Lea Michele’s ‘Louder’: Album Review

Kathy Iandoli | March 4, 2014 5:45 am
It’s an arguable gift and a curse when an artist readies a new album following life-changing events. While on one hand everyone is tuned in, there’s almost a forced requirement to address said situation on record, whether good or bad. For an artist-slash-actor like Lea Michele, her solo debut album Louder (out today, ), would have served an entirely different function prior to 2013. The breakout star of Glee was geared for greatness the moment she entered the halls of William McKinley High School. However, she is now left with the unfortunate task of using her first project as a means to either vent or discuss the passing of her love, Cory Monteith. As she makes the inevitable move from Rachel Berryto Lea Michele on her new album, fans are left searching for clues that Michele has made gracefully transparent.

Lea Michele’s first word uttered on Loud is “breakdown,” as heard on her first single and album opener “Cannonball.” Heavy-handed keys and mid-tempo production give way to a gentle anthem punctuated with Lea’s Broadway-esque cadence. Sia penned the track and Stargate co-produced it with Dr. Luke protege Benny Blanco. All four masterminds traveled outside of their comfort zones to provide a plush sound bed for Michele to recline comfortably upon, which is either a testament to the aforementioned team’s tailor-made artistry or Lea’s ability to put herself into anything she touches. Perhaps it’s both.

Sia’s DNA is actually scattered all over the project, from the loving regret on the acoustic “Battlefield” (that’s begging for a dance remix) to the nuvo-power ballad “You’re Mine.” And then Sia appears once again, to pen the Cory Monteith ode “If You Say So.” The closer lets you know its intent from the moment it starts, as Michele sings, “It’s been seven whole days since you paralyzed me / seven whole days since you lost your fight.” The track captures the week following the passing of Monteith, and while listening carefully, the heavy sighs signify that this was an incredibly difficult song for the Glee star to sing. Despite being an established actor, this song was no “performance” for Lea; rather it was her love letter to Cory and we were all just fortunate enough to listen in.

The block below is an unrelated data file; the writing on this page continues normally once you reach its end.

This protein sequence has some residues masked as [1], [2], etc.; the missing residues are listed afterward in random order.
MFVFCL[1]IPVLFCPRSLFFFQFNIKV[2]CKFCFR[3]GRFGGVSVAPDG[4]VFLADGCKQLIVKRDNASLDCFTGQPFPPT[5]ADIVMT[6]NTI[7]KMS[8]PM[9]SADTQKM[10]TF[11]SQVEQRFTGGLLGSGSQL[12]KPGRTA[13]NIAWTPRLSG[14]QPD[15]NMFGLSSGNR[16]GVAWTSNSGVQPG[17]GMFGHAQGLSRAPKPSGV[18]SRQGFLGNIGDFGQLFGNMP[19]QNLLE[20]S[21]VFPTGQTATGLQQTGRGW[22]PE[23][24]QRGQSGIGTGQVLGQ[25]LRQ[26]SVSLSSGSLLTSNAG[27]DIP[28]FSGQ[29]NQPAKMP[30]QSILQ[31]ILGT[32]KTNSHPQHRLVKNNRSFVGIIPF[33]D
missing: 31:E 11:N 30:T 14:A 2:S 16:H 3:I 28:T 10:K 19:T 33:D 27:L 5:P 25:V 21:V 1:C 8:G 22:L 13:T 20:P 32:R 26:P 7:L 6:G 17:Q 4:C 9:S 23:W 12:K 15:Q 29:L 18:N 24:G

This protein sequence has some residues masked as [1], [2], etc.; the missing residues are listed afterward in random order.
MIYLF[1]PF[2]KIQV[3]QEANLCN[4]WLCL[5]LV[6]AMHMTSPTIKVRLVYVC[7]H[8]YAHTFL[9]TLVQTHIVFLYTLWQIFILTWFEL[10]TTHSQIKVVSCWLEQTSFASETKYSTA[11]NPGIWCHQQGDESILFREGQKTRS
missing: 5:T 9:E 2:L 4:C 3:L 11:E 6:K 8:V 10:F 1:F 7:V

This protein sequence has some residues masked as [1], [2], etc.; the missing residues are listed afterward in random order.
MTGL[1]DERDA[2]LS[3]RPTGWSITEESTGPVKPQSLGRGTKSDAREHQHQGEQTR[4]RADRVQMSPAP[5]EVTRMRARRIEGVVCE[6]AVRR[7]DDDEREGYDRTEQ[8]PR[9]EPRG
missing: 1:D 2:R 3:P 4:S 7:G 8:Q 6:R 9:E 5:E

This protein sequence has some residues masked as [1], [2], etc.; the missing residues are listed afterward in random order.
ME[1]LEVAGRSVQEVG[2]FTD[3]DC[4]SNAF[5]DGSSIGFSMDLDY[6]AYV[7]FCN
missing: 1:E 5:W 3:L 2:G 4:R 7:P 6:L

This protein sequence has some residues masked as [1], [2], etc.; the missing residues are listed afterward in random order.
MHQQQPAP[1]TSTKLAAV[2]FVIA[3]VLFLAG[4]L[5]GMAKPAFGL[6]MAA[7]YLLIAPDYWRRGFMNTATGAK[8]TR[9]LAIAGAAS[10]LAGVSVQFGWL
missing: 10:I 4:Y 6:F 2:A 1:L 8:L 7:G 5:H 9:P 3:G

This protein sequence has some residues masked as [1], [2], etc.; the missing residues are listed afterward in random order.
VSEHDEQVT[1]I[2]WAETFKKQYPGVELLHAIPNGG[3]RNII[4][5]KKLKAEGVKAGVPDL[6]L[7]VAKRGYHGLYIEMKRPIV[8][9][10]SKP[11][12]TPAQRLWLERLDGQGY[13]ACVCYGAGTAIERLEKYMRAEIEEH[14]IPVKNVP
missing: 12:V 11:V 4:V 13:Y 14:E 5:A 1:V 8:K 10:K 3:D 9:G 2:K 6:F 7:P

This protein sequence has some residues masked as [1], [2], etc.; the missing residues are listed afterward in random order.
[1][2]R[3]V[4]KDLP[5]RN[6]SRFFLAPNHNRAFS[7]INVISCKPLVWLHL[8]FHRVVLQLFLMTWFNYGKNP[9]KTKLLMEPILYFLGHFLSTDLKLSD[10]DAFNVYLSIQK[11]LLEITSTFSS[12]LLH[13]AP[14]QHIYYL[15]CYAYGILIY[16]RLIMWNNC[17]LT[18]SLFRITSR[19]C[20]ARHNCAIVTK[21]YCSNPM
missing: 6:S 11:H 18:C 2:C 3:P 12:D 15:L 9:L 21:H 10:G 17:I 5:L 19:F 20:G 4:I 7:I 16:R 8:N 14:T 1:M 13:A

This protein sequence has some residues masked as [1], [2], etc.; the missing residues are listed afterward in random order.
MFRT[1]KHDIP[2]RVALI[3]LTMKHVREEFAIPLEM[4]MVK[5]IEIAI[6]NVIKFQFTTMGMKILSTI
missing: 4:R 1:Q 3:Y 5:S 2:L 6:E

Other songs like “Burn With You” continue the power balladeering, where Lea emphasizes that she’d rather be in hell if that’s where her love will forever reside (religious fanatics feel free to dissect that one). There’s no shortage of pop songs either, as “On My Way,” “Thousand Needles,” “Cue The Rain,” and “Don’t Let Go” all deliver steady EDM, while the intensely subdued “Empty Handed” is another convincing notch in Lea’s “I Will Someday Be Celine Dion” belt.

We can pick apart Louder and deduce that the entire project is about Lea Michele’s love lost, or we can absorb it as the very first offering from a TV/Broadway star brave enough to step away from her roles and unveil her truest self. If taken as either, it’s still a partial win, though the singer still errs on the side of show tunes, and many songs sound like they can be gingerly inserted into staged scenes. The real test will come once the Glee and media mist fades, and Michele will be left with conceptualizing a sophomore project, since her debut’s concept was unintentionally decided for her.

Best Song That Wasn’t the Single: The rhythmic “On My Way.” Fernando Garibay assisted on the track, and it totally shows.

Best Listened To: At the gym, because nothing burns calories more than dancing on an elliptical while sobbing.

Idolator Score: 3.5/5

Kathy Iandoli

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